Ferris doctor disciplined for administrative error
By 10/26/2006 00:00:00
The Ellis County Press
FERRIS - On Oct. 6 cardiologist Fred Maese was disciplined for unprofessional conduct violations by the Texas Medical Board due to an administrative error.
State and federal law requires doctors to use a triplicate form when prescribing a potentially habit-forming medicine or a narcotic.
On June 23, 2005 Maese phoned in a prescription for a three-day supply of fentanyl, a patch used to provide relief from chronic pain.
The patient suffering from severe pain had previously underwent a lap-band procedure, but could not reach his surgeon and asked Maese to help provide some pain relief until the surgeon would be available the following week, said Jim Kuit, Dr. Maese's business manager. Lap-band procedures reduce the size of a person's stomach limiting the amount of food that could be ingested, helping the patient lose weight.
Under the Texas Department of Health guidelines, a doctor could call a prescription order into a pharmacy, yet if a medicine order was phoned in, the doctor must ensure the pharmacy receives a written prescription within one week.
Pharmacists must report any violations to the Texas Medical Board if the proper documentation was not received.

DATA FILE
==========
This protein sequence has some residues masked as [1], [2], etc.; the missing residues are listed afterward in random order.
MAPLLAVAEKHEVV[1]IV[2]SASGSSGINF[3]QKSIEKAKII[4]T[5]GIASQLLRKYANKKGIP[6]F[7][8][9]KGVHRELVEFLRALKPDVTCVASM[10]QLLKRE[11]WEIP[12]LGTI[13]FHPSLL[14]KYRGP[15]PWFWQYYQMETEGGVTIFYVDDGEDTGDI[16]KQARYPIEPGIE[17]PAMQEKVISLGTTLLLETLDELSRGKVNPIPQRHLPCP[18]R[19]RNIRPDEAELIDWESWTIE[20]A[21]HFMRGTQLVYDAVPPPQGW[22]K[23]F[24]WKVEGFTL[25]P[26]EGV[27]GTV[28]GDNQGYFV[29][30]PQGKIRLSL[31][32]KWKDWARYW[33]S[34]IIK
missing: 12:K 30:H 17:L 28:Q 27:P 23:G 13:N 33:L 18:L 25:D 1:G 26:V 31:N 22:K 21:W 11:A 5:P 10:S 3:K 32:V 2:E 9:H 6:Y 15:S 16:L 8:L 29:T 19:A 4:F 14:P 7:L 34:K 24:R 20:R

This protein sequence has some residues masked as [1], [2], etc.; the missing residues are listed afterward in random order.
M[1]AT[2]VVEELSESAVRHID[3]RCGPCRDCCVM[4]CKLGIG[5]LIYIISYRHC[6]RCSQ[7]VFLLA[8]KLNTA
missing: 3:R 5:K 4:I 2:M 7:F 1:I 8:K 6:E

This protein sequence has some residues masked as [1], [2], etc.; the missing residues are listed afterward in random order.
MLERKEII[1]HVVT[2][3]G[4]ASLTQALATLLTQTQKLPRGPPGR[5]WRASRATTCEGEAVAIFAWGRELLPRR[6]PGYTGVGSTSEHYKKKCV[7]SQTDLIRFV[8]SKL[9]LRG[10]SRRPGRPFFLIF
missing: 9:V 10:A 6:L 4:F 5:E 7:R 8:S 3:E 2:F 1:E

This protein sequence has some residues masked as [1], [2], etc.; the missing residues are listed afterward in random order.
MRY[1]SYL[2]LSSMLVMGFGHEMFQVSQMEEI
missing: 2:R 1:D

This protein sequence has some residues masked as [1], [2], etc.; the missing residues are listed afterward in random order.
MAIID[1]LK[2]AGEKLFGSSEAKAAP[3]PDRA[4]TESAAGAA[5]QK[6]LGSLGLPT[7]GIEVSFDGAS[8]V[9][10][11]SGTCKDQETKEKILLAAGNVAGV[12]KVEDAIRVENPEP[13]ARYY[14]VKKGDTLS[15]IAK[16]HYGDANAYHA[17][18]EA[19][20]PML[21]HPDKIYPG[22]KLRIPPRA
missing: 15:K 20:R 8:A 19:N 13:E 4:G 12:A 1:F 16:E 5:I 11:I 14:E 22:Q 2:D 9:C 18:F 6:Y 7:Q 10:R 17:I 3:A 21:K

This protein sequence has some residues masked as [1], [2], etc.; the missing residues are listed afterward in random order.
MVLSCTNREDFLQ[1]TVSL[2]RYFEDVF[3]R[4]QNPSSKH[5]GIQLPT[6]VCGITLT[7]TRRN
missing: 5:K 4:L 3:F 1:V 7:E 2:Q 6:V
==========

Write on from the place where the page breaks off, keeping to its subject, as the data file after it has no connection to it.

Kuit said Maese was well-aware of this fact and intended to submit the proper paperwork within the required deadline, but his triplicate prescription forms could not be found.
Once this was discovered new forms were immediately ordered, he said.
Triplicate forms must be purchased from the federal Drug Enforcement Agency in Atlanta and take up to two months to arrive, Kuit said.
'All he did was screw up administratively,' Kuit said.
'This is the first and only narcotic prescription he's prescribed in 10 years.'
Paperwork from the Texas Medical Board showed they believed this was a mistake, but wanted to ensure Maese knew the proper procedures.
'Respondent's failure to timely provide the triplicate prescription was not intentional, but was related to a lack of knowledge regarding the laws governing triplicate prescriptions,' the TMB stated in their findings.
Under the agreed order Maese must complete a 20-hour course in office management, pass a medical exam certifying of office management within a year and pay a fine of $2,500.
'This is a heavy price to pay for an honest mistake,' Kuit said.
Maese, 46, was originally issued his medical license in November 1993 after completing Baylor College of Medicine in the July of the same year.